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Future food leaders innovate solutions to food problems at Terra Madre

During this year’s Terra Madre Salone del Gusto event, that took place in Turin from 22-26 September, Hivos partnered with Slow Food Youth Network and Food Hub to offer a side-track for young food activists from around the world.  The organizations joined forces to offer tools, examples and inspiration for future food leaders, against a backdrop of a food transition that is imminent, yet undecided.

9 issues, 99 brains
The urgency for future food leaders is evident. The world is producing and wasting more food than ever and we are hitting the boundaries of our natural resources. Reflecting the myriad of issues we are facing and the amount of potential that can counter the current trends, a full-day event on the Saturday of Terra Madre brought together ninety-nine future food leaders from thirty-three countries. At this ‘SFYN-tank’, hosted by Arduino pilot project Casa Jasmina, young farmers, food processors, social entrepreneurs, chefs, product-designers, foodies and artists reinforced each other’s creativity and experience, by working on nine issues – moving from problem exploration to designing potential solutions. The groups were accompanied by experienced coaches and experts, assessing cases ranging from food education, to seeds conservation in the digital age, to bridging the urban-rural gap.

Solutions
At the end of the full-day SFYN tank, the nine groups presented the solutions they cooked up during the course of the day. A group working on the issue of livestock farmers that don’t have access to easy affordable, hygienic, and certified slaughterhouses proposed to build a system where farmers can have livestock slaughtered on their own farm. Another group suggested to democratize food-labels to put an end to the jungle of labels on food products that leave consumers confused and helpless. Their idea was to design sense-making campaigns that invite people to vote for or against the use of specific labels on food products. Herewith sending out a clear message to organizations and companies whose labelling practices are ambiguous. Yet another group challenged all participants to take action as soon as they arrive home: “I need you to all go home, and teach some elementary school kids something that you’re passionate about. It can be growing food or cooking it, but as you know: an edible education is just as important as algebra is.”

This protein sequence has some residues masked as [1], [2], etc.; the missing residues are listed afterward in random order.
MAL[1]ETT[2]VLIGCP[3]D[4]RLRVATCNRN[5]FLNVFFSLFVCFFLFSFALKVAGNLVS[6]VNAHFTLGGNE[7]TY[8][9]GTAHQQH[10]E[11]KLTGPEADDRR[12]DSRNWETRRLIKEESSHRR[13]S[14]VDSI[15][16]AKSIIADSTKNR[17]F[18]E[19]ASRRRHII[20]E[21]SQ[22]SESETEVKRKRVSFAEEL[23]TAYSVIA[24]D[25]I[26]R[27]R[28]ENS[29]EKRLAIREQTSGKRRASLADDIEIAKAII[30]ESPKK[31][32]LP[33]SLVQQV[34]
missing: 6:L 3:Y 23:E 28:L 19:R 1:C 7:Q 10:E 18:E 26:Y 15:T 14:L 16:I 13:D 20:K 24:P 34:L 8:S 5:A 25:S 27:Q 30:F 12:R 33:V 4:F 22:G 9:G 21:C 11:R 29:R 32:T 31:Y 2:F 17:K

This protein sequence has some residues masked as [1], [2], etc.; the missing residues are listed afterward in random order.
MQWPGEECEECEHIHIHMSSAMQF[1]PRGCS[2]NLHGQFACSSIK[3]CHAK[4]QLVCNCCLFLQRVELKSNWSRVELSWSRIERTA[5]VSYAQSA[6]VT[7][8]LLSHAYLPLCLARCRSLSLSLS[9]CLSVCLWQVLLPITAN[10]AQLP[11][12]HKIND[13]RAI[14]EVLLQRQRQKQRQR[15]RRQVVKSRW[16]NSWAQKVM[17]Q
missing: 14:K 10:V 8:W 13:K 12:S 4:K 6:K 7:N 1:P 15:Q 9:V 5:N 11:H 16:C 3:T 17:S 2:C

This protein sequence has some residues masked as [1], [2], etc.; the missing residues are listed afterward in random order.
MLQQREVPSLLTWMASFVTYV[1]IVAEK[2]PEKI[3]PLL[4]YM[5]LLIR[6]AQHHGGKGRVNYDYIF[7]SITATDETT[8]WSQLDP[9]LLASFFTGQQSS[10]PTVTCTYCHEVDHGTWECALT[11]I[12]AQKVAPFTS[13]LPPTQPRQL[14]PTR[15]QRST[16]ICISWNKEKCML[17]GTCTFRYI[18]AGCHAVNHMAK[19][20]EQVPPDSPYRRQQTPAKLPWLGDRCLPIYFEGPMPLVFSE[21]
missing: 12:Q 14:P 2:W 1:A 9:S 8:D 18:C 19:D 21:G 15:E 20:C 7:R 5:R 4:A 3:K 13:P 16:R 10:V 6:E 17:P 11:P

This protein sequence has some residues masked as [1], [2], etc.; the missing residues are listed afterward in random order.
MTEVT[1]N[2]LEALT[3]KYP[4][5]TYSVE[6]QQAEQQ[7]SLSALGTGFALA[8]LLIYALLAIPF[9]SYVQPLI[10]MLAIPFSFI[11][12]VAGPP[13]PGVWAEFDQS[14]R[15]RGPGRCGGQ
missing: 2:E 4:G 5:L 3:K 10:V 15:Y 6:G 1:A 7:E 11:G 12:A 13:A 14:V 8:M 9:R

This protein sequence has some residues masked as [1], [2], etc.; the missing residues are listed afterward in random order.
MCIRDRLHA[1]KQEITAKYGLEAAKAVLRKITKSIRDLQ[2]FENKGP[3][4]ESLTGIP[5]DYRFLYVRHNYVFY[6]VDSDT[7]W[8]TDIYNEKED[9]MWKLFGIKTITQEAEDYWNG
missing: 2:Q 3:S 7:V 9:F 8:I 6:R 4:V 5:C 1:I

Food Academies and Food Change Labs
The SFYN tank aimed to get the international group acquainted with design thinking and pressure cooker processes, as a means to make use of multiple brains in a short amount of time; to trigger fast idea formation; and to plant seeds of inspiration and collaboration that can grow into more established networks and projects in a later stage. The approach is reflected in Slow Food Youth Network’s ‘Food Academies’ and Hivos’ Food Change Labs. The Academies and Labs both take a systems approach, recognizing that if our interventions and activism are to be meaningful, we need to recognize complexity and employ a holistic approach to food. Explaining systems thinking therefore was made an integral part of the SFYN tank event and youth side events during Terra Madre. It was met with enthusiasm of the young food leaders, as if it felt empowering to reflect on one’s role in a larger framework of the food transition.

Building future food leaders
The overlap in approaches and the collaboration during Terra Madre was a first exploration of a partnership between Slow Food Youth Network, Food Hub and Hivos. All organizations have expressed their interest in a continuing partnership that focuses on building future food leaders.

Furthermore, the Slow Food Youth Network will further advocate within Slow Food International to take on one or two of the pitched-solutions as a Slow Food initiative over the course of the next-two years.

Terra Madre Salone del Gusto
Terra Madre Salone del Gusto is organized by Slow Food on a biannual basis and is the most important international event dedicated to food. Next to celebrating tasty food, the event raises issues such as climate change, the unequal division of food worldwide, preserving biodiversity and creating a better food system. The event brought together more than a million people from over 140 countries. Highlight was a by over 5,000 people attended parade that marked the beginning of this year’s Terra Madre.

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